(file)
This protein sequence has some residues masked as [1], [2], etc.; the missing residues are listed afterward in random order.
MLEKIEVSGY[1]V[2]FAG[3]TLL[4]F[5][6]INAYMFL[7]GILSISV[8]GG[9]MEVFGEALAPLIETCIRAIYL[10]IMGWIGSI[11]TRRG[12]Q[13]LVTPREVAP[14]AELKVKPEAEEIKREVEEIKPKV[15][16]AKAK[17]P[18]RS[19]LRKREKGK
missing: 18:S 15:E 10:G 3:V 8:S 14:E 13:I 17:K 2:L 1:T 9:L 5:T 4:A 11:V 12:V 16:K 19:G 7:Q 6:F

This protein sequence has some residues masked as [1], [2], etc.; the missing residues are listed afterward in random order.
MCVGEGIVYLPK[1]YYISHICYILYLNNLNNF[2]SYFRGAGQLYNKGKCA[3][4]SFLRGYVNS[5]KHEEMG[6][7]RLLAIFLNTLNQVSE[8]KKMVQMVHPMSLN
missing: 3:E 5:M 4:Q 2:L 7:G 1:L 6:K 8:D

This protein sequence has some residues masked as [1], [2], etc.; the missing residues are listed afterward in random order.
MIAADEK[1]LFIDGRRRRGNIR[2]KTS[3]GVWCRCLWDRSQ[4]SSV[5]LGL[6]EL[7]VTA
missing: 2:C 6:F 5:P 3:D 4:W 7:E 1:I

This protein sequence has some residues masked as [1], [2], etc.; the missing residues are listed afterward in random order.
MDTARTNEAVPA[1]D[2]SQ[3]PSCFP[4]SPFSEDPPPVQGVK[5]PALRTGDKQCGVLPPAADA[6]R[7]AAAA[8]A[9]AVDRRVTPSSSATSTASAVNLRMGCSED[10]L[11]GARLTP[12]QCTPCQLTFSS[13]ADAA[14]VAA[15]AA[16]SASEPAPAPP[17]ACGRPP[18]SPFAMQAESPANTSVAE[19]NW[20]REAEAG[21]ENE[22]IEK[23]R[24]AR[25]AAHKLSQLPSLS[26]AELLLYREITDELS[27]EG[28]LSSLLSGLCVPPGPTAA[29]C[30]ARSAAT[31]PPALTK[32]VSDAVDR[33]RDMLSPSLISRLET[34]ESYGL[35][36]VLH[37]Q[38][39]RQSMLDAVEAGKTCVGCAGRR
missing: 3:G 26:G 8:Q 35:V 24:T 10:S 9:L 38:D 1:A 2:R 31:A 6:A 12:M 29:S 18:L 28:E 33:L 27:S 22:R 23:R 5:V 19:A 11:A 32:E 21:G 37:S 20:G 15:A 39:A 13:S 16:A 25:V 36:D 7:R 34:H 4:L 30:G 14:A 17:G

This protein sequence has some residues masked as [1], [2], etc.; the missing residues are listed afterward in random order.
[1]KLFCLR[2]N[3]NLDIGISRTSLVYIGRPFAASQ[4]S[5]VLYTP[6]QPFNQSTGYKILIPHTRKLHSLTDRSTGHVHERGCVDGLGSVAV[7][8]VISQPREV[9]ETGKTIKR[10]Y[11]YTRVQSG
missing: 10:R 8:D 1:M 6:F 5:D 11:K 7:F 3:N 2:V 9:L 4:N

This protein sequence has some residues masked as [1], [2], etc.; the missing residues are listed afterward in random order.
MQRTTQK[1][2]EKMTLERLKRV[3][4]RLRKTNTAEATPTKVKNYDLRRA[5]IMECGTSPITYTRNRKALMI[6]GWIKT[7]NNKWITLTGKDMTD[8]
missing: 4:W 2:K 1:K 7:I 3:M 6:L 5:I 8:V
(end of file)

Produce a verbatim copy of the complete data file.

This protein sequence has some residues masked as [1], [2], etc.; the missing residues are listed afterward in random order.
MLEKIEVSGY[1]V[2]FAG[3]TLL[4]F[5][6]INAYMFL[7]GILSISV[8]GG[9]MEVFGEALAPLIETCIRAIYL[10]IMGWIGSI[11]TRRG[12]Q[13]LVTPREVAP[14]AELKVKPEAEEIKREVEEIKPKV[15][16]AKAK[17]P[18]RS[19]LRKREKGK
missing: 18:S 15:E 10:G 3:V 8:S 14:E 13:I 17:K 2:L 1:T 9:L 5:T 4:A 11:V 12:V 16:K 19:G 7:Q 6:F

This protein sequence has some residues masked as [1], [2], etc.; the missing residues are listed afterward in random order.
MCVGEGIVYLPK[1]YYISHICYILYLNNLNNF[2]SYFRGAGQLYNKGKCA[3][4]SFLRGYVNS[5]KHEEMG[6][7]RLLAIFLNTLNQVSE[8]KKMVQMVHPMSLN
missing: 3:E 5:M 4:Q 2:L 7:G 1:L 6:K 8:D

This protein sequence has some residues masked as [1], [2], etc.; the missing residues are listed afterward in random order.
MIAADEK[1]LFIDGRRRRGNIR[2]KTS[3]GVWCRCLWDRSQ[4]SSV[5]LGL[6]EL[7]VTA
missing: 2:C 6:F 5:P 3:D 4:W 7:E 1:I

This protein sequence has some residues masked as [1], [2], etc.; the missing residues are listed afterward in random order.
MDTARTNEAVPA[1]D[2]SQ[3]PSCFP[4]SPFSEDPPPVQGVK[5]PALRTGDKQCGVLPPAADA[6]R[7]AAAA[8]A[9]AVDRRVTPSSSATSTASAVNLRMGCSED[10]L[11]GARLTP[12]QCTPCQLTFSS[13]ADAA[14]VAA[15]AA[16]SASEPAPAPP[17]ACGRPP[18]SPFAMQAESPANTSVAE[19]NW[20]REAEAG[21]ENE[22]IEK[23]R[24]AR[25]AAHKLSQLPSLS[26]AELLLYREITDELS[27]EG[28]LSSLLSGLCVPPGPTAA[29]C[30]ARSAAT[31]PPALTK[32]VSDAVDR[33]RDMLSPSLISRLET[34]ESYGL[35][36]VLH[37]Q[38][39]RQSMLDAVEAGKTCVGCAGRR
missing: 3:G 26:G 8:Q 35:V 24:T 10:S 9:L 38:D 1:A 2:R 31:A 6:A 12:M 29:S 18:L 28:E 33:L 27:S 22:R 23:R 5:V 19:A 11:A 32:E 21:G 37:S 20:G 15:A 39:A 13:S 16:A 25:V 36:D 7:R 34:H 4:L 30:G 14:A 17:G

This protein sequence has some residues masked as [1], [2], etc.; the missing residues are listed afterward in random order.
[1]KLFCLR[2]N[3]NLDIGISRTSLVYIGRPFAASQ[4]S[5]VLYTP[6]QPFNQSTGYKILIPHTRKLHSLTDRSTGHVHERGCVDGLGSVAV[7][8]VISQPREV[9]ETGKTIKR[10]Y[11]YTRVQSG
missing: 10:R 8:D 1:M 6:F 5:D 11:K 7:F 3:N 2:V 9:L 4:N

This protein sequence has some residues masked as [1], [2], etc.; the missing residues are listed afterward in random order.
MQRTTQK[1][2]EKMTLERLKRV[3][4]RLRKTNTAEATPTKVKNYDLRRA[5]IMECGTSPITYTRNRKALMI[6]GWIKT[7]NNKWITLTGKDMTD[8]
missing: 4:W 2:K 1:K 7:I 3:M 6:L 5:I 8:V